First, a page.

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THE FOUR EVANGELISTS, AND OF
" MATTHEW the Publican."
Matt. x. 3.
MATTHEW, surnamed Levi, was the son of Alphæus. He was a native of Galilee, but of what tribe of the people of Israel we are not informed. Before he became a follower and apostle of Christ, he was a publican, or tax-gatherer, under the Romans, and collected the customs upon all goods exported or imported at Capernaum, a maritime town on the sea of Galilee* ; he also received the tribute, or toll-money, paid by all passengers who went by water. While thus employed "at the receipt of custom," Jesus, the Christ, called him to be a witness of his words and works, in the manner narrated at page 47, and thus conferred upon him the office of an apostle of the new dispensation.
* Of the ancient towns upon the sea of Galilee, Capernaum is now a heap of ruins, the very situation of Chorazin is uncertain, and Bethsaida has altogether disappeared.
From that time forth he continued with our Lord, a familiar attendant on his person, a spectator of his private as well as of his public conduct, a hearer of his discourses, a witness of his miracles, and an evidence of his resurrection. After our Saviour's ascension, Matthew continued at Jerusalem with the other apostles, and with them was endowed, on the day of Pentecost, (which was within ten days after the ascension,) with the promised gift of the Holy Spirit.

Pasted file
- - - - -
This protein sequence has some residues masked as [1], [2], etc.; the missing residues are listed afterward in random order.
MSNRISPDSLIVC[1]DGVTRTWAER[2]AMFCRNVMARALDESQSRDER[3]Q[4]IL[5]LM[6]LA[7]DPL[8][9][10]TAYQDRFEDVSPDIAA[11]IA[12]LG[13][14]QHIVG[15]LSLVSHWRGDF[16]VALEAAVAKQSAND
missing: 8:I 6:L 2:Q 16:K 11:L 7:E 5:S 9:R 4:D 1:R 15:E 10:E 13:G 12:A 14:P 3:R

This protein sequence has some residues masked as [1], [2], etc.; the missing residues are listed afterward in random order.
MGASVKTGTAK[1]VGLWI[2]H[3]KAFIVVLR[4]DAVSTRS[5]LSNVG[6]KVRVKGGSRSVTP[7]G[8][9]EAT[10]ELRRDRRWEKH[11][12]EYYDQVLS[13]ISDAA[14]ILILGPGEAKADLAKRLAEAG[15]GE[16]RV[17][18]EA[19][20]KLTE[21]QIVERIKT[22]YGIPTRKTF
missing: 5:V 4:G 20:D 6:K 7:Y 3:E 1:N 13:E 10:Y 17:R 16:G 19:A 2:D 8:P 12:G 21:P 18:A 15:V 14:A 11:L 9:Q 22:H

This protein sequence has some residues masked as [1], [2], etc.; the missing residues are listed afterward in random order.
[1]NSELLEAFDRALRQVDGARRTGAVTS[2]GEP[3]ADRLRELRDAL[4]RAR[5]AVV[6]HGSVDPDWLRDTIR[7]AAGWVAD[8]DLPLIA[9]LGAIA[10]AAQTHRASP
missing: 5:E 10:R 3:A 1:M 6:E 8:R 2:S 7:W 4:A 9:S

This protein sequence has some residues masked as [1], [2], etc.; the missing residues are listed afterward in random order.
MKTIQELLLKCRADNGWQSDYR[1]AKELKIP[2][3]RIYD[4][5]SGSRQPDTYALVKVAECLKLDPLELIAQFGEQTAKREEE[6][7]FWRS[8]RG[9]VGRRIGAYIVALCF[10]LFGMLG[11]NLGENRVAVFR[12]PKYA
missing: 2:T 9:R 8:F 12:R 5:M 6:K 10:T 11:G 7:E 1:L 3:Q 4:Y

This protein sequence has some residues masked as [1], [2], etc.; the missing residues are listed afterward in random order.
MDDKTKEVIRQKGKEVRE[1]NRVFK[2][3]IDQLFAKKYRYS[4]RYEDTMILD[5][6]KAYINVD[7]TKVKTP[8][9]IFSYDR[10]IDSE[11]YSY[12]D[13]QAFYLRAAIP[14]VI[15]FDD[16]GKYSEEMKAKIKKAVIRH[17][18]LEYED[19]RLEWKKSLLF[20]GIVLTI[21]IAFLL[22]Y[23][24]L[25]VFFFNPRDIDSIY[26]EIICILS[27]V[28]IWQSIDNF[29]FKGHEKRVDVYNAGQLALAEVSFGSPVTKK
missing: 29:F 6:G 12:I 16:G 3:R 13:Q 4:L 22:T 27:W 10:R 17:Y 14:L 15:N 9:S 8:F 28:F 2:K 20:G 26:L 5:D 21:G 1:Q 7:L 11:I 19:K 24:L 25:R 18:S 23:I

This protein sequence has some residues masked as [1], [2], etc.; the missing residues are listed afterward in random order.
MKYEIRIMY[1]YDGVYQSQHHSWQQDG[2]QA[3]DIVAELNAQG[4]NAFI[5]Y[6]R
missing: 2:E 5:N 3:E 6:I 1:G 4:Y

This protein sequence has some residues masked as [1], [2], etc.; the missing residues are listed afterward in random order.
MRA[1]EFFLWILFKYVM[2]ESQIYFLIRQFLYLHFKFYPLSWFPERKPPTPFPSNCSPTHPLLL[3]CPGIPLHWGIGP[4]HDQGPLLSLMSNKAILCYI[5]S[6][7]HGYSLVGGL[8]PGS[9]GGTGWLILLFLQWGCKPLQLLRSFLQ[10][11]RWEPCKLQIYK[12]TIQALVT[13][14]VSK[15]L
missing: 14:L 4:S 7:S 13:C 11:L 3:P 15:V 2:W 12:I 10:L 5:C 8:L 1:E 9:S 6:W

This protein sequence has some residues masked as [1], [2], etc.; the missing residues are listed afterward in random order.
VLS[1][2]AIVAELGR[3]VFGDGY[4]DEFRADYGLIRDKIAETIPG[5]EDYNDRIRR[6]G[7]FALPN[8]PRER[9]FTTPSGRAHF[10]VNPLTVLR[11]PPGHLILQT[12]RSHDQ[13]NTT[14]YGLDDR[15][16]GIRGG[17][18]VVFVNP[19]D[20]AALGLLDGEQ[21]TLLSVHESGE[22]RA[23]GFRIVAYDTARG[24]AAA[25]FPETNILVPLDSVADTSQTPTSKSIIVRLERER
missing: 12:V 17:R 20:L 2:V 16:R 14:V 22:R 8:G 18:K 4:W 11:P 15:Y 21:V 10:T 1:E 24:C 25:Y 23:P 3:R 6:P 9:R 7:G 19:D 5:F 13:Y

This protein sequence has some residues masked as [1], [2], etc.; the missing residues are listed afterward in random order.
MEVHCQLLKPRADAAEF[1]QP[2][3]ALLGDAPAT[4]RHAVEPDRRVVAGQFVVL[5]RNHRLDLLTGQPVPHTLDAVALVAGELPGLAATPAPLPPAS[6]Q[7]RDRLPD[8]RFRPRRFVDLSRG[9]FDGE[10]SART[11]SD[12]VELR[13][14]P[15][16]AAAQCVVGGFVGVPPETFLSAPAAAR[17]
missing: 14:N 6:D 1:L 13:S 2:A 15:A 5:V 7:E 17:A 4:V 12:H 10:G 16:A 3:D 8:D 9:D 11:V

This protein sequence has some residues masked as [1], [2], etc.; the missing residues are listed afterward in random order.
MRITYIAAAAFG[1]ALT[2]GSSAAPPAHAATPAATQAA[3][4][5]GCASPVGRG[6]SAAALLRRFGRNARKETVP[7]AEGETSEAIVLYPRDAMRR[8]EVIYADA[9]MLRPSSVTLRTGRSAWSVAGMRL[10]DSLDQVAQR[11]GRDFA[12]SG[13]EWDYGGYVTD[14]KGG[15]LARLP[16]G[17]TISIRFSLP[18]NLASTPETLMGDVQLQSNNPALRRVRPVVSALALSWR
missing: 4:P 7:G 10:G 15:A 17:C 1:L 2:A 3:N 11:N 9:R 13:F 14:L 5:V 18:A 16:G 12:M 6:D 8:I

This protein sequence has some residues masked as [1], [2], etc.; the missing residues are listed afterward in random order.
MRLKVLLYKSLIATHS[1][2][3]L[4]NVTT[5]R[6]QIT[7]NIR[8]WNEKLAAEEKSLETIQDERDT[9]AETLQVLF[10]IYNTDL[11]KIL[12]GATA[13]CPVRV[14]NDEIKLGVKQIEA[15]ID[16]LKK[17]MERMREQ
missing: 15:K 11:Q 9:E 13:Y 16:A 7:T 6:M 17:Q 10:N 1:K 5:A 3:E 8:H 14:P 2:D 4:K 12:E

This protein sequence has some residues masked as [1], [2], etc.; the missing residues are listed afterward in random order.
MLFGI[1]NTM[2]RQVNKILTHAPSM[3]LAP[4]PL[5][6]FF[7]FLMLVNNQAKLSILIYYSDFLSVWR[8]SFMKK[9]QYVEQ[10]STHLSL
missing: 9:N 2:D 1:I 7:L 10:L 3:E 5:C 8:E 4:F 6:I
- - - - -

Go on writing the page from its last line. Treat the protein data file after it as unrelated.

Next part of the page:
The Gospel of St. Matthew was written first of all the scriptures of the New Testament. It was compiled while the author continued in Judæa, about the fourth year after the crucifixion, that is, in A.D. 37. There is internal evidence which makes it highly probable that this gospel was composed before the death of the Roman emperor Tiberius, and he died in the spring of the year 37. Being intended for the use of the Jewish converts, it was then written in Hebrew, (or rather in the Syro-Chaldaic dialect, which was in those days the vernacular language of the Hebrew people,) for the same reason that St. Paul subsequently addressed them orally in that tongue, whereunto, as the Evangelist records, they gave the more silence. But St. Matthew also put his narrative into Greek about four-and-twenty years afterwards, and this is the version of it which we have extant now, and from which our English translation is made.
St. Matthew's life of Christ may be divided into four parts; of which the first treats of the genealogy, the birth, and the infancy of our Saviour. The second part records the preaching and the actions of John the Baptist, the baptism of Christ by him, and
the temptation in the wilderness. Part the third relates the discourses and the miracles of Christ in Galilee, whereby he demonstrated that He was the Messiah ; and the fourth part contains the transactions relative to the cross and passion, the resurrection and ascension of Christ.
Next to St. John, the apostle Matthew had the best human opportunities of all the evangelists for writing a regular and connected narrative of the life of our Lord. From the short time that had elapsed after the death of Christ when St. Matthew compiled his gospel, it is eminently distinguished for the clearness and minute particularity with which it records many of our Lord's discourses and moral precepts; especially his sermon on the mount, his illustrations of the spiritual nature of his kingdom, his prophecy of the desolation of Jerusalem, and his final commission and commandment to the apostles, at the moment of his ascension into heaven. St. Matthew, too, is the only one of the Evangelists who has recorded our Lord's own awfully impressive revelation of the things that shall be hereafter, in the last great day, when the Son of Man shall sit upon the throne of his glory, and judge the world in righteousness.*